Powell Says Fed Policy Will Adapt Amid Risk of Persistent Inflation

(Bloomberg) —
Jerome Powell, chairman of the U.S. Federal Reserve, in Washington, D.C., on July 31, 2019. (Bloomberg/Andrew Harrer)

Federal Reserve Chair Jerome Powell reinforced his message that the U.S. central bank would keep inflation in check and said for the second time in two days that officials should consider speeding up how quickly they withdraw policy support.

“We’ve seen inflation be more persistent. We’ve seen the factors that are causing higher inflation to be more persistent,” Powell told the House Financial Services Committee on Wednesday. “Policy has adapted to that and will continue to adapt.”

Powell echoed remarks he made on Tuesday to the Senate Banking Committee that it would be “appropriate” to discuss whether the central bank should wind up its asset purchases at a faster pace given heightened inflation risks.

“If you look at the state of the economy, look at where we are, look at the most recent run of data, you can see that the highly accommodative policy that we have even after the taper is done, it’s really appropriate that we taper,” Powell said. “As I mentioned yesterday, it’s appropriate that we consider at the next meeting tapering faster so that it wraps up a few months earlier.”

He also told the Senate that he wanted to retire the word “transitory” to describe price increases, and indeed in his written remarks, which were repeated to the House panel Wednesday, he said inflation pressures will “linger well into next year.”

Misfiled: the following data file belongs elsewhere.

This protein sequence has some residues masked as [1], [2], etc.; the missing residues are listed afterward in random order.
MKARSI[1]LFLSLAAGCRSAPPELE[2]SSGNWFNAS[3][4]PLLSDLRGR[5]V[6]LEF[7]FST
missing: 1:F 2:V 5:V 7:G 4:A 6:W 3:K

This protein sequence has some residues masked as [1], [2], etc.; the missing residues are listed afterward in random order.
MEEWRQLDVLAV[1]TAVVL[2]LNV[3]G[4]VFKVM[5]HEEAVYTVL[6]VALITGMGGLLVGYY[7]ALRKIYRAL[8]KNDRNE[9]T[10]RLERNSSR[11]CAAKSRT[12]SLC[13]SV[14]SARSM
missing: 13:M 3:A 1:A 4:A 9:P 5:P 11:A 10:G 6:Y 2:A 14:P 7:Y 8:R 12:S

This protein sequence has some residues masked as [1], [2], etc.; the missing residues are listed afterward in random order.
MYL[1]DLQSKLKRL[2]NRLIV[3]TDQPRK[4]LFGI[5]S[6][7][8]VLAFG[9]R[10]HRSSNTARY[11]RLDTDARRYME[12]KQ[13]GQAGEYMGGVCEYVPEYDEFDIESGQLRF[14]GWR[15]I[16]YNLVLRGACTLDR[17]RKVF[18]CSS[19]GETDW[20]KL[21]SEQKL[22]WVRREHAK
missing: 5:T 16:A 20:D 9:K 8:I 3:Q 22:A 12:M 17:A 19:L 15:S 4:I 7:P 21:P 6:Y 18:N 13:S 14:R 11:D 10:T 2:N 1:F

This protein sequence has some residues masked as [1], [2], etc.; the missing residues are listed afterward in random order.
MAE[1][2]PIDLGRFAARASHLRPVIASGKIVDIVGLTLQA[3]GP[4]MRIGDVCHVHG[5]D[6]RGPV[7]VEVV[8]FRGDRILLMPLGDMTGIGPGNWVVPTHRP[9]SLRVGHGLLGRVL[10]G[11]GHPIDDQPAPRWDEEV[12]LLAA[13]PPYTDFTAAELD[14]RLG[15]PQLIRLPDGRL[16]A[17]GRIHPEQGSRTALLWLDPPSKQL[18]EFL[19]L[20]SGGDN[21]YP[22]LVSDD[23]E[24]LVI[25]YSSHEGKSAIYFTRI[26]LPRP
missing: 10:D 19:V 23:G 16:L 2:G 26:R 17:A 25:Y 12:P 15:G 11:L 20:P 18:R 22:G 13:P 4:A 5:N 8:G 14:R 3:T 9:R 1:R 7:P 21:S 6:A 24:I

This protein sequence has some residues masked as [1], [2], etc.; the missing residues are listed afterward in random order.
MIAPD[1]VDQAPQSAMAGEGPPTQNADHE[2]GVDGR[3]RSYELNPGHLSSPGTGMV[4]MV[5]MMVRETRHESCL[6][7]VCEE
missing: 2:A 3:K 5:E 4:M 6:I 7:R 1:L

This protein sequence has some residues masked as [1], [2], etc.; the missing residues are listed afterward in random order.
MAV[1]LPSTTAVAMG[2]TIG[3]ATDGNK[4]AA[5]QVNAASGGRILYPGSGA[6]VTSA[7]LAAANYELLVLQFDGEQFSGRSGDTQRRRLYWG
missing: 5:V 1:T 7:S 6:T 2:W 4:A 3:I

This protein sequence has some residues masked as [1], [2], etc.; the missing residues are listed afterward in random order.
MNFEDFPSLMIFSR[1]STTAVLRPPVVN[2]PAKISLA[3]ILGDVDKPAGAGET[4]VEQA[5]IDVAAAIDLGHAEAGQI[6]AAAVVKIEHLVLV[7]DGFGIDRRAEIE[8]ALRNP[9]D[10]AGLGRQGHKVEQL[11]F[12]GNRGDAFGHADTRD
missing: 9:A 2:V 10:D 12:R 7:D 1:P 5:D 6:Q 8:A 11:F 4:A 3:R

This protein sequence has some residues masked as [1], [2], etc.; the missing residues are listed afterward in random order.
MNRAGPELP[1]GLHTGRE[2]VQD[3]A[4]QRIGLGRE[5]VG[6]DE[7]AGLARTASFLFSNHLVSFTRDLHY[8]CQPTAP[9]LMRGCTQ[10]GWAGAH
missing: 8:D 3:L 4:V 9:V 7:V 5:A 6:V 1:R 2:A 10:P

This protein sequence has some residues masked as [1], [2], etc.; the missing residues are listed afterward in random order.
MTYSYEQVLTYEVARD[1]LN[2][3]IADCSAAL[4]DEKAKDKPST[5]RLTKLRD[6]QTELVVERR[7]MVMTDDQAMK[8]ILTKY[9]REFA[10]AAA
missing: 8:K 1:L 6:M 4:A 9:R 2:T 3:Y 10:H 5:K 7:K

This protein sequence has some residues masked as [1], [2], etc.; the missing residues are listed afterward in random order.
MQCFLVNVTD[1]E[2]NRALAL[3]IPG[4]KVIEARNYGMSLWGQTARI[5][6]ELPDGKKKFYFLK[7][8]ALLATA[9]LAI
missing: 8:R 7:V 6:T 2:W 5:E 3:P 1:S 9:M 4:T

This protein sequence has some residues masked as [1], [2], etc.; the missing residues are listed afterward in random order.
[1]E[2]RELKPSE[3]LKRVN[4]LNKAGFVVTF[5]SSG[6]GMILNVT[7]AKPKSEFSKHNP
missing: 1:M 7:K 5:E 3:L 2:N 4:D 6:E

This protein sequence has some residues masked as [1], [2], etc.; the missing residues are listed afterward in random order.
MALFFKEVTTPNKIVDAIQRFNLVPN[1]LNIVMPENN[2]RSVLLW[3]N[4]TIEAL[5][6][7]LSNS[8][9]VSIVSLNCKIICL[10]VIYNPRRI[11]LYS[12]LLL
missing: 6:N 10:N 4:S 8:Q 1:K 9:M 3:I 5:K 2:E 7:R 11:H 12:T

Powell, selected last week for a second four year term as chair, was testifying this week alongside Treasury Secretary Janet Yellen as part of Congress’s oversight of pandemic aid.

Stocks rallied during the course of Wednesday morning, reversing some of the losses suffered when news broke Friday of a new strain of COVID-19. Treasury yields were higher.

The U.S. central bank is currently scheduled to complete its asset-purchase program in mid-2022 under a plan announced at the start of November to slow buying by $15 billion a month. The next gathering of the policy-setting Federal Open Market Committee is Dec. 14-15, when they could make a decision to accelerate the tapering.

Powell said the taper had not been a disruptive event so far in financial markets and he didn’t expect it would become one because the Fed has “telegraphed it.”

“The inflation that we’re seeing is still clearly related to pandemic-related factors,” Powell also said. “I would also add, though, that it has spread more broadly in the economy and I think that the risk of persistent higher inflation has clearly risen.”

U.S. central bankers are trying to decide how to manage the highest annual inflation rates in three decades against a labor market that hasn’t fully healed from the massive unemployment caused by COVID-19 last year.

The Black unemployment rate stood at 7.9% in October, compared with a national rate of 4.6%. Labor force participation for women in their prime working years stands at 75.4% versus 76.9% at the end of 2019.

Economic growth has looked on track for a strong rebound after slowing in the third quarter due to headwinds from the delta variant, though news last week about the discovery in South Africa of the new omicron strain has caused fresh uncertainty.

“Price stability is one of our two goals, the other being maximum employment,” Powell said. “We have to balance those two goals when they’re in tension as they are right now. I assure you we will use our tools to make sure this high inflation we’re experiencing does not become entrenched.”


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